BOULDER, Colo. – The Rugby East Conference has a long and proud tradition of excellent college rugby. The Conference also had ambitions to grow in numbers, and the dominant collegiate rugby competition on the east coast did just that by adding Buffalo University, Iona College, and St. Bonaventure University to its ranks.
Rugby East’s Army, Kutztown, and Penn State have been three of the most consistently capable rugby programs in the country in recent history, while Wheeling Jesuit is a young, up-and-coming varsity program. That being said, neither of the three newcomers to Rugby East are expected to compete for a Conference title this season, but the move up in competition should improve those teams’ player development and recruiting in a hurry, making Rugby East stronger – top to bottom – moving forward.
West Point is one of two teams from Rugby East excited to get back to the pitch this fall after serving suspensions last season. Army missed out on its Conference schedule due to a team infraction the previous season. Although losing out on the opportunity to play its East rivals was massively disappointing, Head Coach and Director of Rugby Mike Mahan described last year’s successful spring tour of Texas as a “huge help going into this year.”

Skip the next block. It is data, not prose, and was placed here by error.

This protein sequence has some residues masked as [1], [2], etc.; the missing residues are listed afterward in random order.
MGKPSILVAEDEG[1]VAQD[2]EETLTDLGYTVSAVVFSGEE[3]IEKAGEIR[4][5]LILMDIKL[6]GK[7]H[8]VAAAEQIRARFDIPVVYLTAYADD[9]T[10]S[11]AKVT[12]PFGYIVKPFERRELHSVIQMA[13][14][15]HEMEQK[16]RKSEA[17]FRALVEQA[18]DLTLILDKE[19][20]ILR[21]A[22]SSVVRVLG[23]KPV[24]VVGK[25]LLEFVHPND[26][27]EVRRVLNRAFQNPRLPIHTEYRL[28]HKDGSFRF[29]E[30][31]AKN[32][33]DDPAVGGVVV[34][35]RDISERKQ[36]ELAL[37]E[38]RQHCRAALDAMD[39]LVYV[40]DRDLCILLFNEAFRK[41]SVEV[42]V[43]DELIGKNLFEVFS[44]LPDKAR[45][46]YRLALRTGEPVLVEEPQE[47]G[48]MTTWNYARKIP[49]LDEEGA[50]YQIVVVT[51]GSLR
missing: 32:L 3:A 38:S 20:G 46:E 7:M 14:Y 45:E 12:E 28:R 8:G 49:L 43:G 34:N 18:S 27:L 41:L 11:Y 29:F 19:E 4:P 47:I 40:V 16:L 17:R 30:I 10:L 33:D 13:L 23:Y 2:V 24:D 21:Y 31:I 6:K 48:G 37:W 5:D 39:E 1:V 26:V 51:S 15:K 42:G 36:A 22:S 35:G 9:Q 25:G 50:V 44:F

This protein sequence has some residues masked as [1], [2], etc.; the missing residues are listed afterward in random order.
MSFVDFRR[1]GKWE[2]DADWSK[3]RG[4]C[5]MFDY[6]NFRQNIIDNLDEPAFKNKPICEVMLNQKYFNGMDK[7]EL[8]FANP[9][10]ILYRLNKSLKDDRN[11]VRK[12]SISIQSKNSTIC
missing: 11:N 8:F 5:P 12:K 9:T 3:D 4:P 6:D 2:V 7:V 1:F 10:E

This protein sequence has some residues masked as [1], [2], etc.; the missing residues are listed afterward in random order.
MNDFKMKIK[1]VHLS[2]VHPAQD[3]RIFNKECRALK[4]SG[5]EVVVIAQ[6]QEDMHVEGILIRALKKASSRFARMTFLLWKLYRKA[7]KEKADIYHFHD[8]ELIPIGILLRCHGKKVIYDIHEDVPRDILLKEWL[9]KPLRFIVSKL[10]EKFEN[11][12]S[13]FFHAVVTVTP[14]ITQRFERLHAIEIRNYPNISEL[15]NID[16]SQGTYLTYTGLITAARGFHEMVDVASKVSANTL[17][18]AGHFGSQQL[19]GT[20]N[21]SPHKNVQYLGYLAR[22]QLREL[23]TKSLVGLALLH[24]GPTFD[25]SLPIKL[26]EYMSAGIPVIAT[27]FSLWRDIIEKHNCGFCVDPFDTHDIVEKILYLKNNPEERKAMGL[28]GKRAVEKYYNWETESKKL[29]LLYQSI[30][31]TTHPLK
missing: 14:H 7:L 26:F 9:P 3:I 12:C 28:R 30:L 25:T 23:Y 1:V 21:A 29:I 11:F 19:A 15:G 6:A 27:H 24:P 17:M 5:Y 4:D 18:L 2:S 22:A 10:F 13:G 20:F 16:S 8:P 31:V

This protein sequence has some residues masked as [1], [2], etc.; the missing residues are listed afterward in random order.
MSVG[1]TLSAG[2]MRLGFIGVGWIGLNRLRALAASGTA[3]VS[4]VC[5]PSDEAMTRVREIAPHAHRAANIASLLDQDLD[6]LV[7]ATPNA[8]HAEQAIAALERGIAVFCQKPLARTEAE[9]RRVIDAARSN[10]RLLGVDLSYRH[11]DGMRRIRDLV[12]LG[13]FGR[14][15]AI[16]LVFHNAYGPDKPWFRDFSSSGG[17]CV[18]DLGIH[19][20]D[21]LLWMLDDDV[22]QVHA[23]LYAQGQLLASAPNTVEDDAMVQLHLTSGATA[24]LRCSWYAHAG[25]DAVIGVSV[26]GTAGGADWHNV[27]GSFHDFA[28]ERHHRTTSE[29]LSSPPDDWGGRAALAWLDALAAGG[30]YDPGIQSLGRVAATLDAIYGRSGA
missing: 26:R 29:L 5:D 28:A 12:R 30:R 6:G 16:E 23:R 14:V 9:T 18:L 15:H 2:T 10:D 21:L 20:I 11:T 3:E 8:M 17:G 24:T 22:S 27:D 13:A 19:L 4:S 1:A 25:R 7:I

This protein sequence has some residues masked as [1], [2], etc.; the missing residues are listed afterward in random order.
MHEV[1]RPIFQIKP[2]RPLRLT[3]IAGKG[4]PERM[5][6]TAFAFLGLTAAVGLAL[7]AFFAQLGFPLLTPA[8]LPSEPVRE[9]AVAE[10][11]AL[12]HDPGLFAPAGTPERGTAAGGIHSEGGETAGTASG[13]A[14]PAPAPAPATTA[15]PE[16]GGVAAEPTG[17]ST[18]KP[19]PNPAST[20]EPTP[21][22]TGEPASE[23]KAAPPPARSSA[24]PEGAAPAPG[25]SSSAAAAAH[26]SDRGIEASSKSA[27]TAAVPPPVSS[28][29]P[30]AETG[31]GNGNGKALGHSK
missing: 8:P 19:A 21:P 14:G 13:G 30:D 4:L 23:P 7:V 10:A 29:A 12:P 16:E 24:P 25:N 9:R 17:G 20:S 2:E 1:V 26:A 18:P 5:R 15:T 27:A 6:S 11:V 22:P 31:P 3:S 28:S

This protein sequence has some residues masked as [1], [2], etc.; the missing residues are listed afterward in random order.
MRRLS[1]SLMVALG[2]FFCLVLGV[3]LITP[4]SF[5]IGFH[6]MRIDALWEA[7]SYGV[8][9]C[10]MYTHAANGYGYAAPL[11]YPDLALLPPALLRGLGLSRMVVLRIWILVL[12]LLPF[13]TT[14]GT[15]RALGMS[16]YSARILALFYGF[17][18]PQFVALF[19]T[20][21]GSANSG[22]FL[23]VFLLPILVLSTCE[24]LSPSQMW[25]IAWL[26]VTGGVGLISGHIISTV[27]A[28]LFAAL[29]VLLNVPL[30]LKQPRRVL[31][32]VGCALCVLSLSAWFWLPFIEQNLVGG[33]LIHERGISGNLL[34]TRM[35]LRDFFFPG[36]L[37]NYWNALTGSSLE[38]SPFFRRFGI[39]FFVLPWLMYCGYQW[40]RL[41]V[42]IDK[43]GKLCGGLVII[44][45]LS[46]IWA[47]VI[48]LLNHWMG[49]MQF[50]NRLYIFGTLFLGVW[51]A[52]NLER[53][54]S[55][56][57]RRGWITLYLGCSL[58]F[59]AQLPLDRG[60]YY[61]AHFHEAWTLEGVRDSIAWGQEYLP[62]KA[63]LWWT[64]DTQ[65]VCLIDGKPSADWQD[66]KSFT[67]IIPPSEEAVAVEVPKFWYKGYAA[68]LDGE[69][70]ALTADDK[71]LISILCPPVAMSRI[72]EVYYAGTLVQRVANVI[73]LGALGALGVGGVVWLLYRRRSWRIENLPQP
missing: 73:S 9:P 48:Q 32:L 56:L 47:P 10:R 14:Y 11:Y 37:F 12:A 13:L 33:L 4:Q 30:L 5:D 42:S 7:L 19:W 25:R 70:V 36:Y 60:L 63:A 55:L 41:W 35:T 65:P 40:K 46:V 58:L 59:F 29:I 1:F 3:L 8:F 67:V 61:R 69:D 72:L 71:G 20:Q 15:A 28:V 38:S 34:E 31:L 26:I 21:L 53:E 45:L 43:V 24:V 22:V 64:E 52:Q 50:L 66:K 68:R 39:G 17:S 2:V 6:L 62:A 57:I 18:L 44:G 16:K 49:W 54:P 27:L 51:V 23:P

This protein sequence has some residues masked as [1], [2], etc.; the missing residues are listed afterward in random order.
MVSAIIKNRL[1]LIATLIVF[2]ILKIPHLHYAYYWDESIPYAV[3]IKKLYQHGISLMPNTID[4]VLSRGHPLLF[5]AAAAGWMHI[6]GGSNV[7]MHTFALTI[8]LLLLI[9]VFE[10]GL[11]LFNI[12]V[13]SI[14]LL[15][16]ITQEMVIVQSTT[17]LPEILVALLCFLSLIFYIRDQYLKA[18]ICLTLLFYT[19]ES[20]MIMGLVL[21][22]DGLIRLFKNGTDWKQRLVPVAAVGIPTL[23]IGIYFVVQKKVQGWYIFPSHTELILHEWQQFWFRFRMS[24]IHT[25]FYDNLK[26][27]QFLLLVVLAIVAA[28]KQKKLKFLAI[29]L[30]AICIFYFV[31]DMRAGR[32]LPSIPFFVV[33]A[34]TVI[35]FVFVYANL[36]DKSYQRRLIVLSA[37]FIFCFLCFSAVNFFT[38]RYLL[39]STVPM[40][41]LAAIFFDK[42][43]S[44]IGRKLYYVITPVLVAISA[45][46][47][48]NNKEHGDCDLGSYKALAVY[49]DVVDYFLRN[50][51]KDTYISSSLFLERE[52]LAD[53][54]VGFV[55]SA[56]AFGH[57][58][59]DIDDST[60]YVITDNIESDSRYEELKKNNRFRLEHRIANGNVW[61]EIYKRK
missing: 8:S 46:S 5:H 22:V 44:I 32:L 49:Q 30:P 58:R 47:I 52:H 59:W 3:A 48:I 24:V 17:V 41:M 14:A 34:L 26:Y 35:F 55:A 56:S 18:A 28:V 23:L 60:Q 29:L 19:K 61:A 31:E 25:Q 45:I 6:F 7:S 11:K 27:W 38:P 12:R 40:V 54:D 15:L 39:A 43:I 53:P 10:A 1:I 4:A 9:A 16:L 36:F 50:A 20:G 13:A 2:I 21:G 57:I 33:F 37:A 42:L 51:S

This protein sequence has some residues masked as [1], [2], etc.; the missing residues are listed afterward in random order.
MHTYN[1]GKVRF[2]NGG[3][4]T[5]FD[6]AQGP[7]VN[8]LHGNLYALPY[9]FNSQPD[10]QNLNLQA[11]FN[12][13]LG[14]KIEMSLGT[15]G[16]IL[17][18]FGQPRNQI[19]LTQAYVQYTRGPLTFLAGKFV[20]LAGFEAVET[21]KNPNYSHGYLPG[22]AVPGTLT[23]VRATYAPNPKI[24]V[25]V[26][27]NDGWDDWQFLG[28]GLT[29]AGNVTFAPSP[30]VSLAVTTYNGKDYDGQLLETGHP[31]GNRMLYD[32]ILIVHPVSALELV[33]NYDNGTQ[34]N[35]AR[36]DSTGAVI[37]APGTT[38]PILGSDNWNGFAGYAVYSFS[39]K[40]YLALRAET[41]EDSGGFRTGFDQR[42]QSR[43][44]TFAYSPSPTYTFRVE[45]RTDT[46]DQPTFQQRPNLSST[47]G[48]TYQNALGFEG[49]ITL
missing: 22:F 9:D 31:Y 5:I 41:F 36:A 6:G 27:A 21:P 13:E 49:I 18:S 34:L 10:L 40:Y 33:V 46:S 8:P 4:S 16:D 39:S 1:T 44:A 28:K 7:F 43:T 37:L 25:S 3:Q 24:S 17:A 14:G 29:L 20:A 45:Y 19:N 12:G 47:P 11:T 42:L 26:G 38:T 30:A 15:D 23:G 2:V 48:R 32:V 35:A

Along with its women’s rugby team, Army is now a varsity program and fully affiliated with the school’s athletic department. The newly acquired varsity status has improved the team’s strength and conditioning program, as well as many other areas of running a top-notch rugby program. The added benefits come just in time as the Cadets lost 22 players to graduation, including 13 starters, from last year’s team.
The two returning starters are flanker and captain Cullum Magee and second-rower Ben Foley. The two will be heavily counted on to lead the team around the park each week, and represent the strength of this Army team: the mobility of the team’s forwards.
In the backs, scrum half Jake Banarhall, center Andrew Fargo, winger David Huff, and full back Logan Pearce all have high expectations of themselves as well as those of the coaching staff. Huff, only a freshman, has speed to burn, while Pearce can put points on the board for West Point.
After a 2013 season which saw Buffalo finish in the middle of the Empire Conference’s standings, the 2014 Bulls might not be ready to knock off the likes of Kutztown just yet. Still, Head Coach Mike Hodgins has a hard-working group that proved last week it will not give up no matter what the scoreboard reads.
Not only is Buffalo tough-minded, but they are young, too. Hodgins only has five seniors on his roster, meaning plenty of underclassmen will play valuable A-side matches this fall. The Bulls also return a quality freshmen class from last season that began to impress Hodgins and his staff when they stepped onto campus last fall. Included in that now-sophomore class is flanker Colton Kells and outside center John Grasso. Kells found the try zone seven times in his freshmen campaign, while Grasso has a high rugby IQ and has already stepped up as a leader on the team.